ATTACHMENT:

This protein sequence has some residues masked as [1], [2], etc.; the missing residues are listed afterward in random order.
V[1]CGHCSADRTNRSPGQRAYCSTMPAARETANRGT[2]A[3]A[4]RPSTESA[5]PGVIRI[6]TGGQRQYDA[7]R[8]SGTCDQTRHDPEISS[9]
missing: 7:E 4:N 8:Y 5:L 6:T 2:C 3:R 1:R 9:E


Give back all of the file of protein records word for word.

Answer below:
This protein sequence has some residues masked as [1], [2], etc.; the missing residues are listed afterward in random order.
V[1]CGHCSADRTNRSPGQRAYCSTMPAARETANRGT[2]A[3]A[4]RPSTESA[5]PGVIRI[6]TGGQRQYDA[7]R[8]SGTCDQTRHDPEISS[9]
missing: 7:E 4:N 8:Y 5:L 6:T 2:C 3:R 1:R 9:E